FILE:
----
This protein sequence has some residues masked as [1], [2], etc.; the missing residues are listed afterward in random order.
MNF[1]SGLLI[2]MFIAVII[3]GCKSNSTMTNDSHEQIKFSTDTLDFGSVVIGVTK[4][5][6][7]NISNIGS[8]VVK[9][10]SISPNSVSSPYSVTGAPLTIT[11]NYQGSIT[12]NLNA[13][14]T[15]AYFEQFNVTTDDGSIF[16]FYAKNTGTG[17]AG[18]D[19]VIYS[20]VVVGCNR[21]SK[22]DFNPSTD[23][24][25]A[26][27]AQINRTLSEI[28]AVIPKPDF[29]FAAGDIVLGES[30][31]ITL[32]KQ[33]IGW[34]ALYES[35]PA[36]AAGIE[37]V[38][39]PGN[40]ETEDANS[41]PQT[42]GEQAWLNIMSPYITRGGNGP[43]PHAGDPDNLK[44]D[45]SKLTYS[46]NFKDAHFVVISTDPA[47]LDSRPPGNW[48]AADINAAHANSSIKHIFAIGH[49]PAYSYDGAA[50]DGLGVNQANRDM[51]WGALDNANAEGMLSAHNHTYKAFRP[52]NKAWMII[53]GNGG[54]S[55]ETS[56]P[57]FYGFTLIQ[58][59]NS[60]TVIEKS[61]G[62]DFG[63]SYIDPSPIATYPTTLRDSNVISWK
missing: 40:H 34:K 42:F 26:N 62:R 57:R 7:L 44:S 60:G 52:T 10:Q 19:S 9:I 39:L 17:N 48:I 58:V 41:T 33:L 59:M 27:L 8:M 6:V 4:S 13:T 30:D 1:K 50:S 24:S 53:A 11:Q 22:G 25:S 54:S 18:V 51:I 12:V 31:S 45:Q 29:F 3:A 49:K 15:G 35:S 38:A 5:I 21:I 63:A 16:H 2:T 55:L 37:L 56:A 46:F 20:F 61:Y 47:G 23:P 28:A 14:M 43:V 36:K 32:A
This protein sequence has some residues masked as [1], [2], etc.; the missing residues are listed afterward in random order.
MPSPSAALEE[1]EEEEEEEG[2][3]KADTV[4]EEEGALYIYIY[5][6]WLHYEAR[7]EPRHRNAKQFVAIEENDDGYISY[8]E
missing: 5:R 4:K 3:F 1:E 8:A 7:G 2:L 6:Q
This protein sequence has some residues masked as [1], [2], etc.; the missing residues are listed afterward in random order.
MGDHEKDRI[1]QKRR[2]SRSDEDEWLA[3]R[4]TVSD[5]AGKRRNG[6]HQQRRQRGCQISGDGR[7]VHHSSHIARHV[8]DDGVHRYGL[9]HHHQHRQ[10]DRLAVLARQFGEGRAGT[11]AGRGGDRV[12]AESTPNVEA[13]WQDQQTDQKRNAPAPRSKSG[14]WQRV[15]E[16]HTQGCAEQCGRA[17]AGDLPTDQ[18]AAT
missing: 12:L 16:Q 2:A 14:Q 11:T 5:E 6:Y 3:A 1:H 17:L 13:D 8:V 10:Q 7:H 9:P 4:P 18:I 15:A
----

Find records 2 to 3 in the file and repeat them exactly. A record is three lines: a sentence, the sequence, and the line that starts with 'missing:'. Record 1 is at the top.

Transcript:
This protein sequence has some residues masked as [1], [2], etc.; the missing residues are listed afterward in random order.
MPSPSAALEE[1]EEEEEEEG[2][3]KADTV[4]EEEGALYIYIY[5][6]WLHYEAR[7]EPRHRNAKQFVAIEENDDGYISY[8]E
missing: 5:R 4:K 3:F 1:E 8:A 7:G 2:L 6:Q
This protein sequence has some residues masked as [1], [2], etc.; the missing residues are listed afterward in random order.
MGDHEKDRI[1]QKRR[2]SRSDEDEWLA[3]R[4]TVSD[5]AGKRRNG[6]HQQRRQRGCQISGDGR[7]VHHSSHIARHV[8]DDGVHRYGL[9]HHHQHRQ[10]DRLAVLARQFGEGRAGT[11]AGRGGDRV[12]AESTPNVEA[13]WQDQQTDQKRNAPAPRSKSG[14]WQRV[15]E[16]HTQGCAEQCGRA[17]AGDLPTDQ[18]AAT
missing: 12:L 16:Q 2:A 14:Q 11:T 5:E 6:Y 3:A 1:H 17:L 13:D 8:V 10:Q 7:H 9:P 4:P 18:I 15:A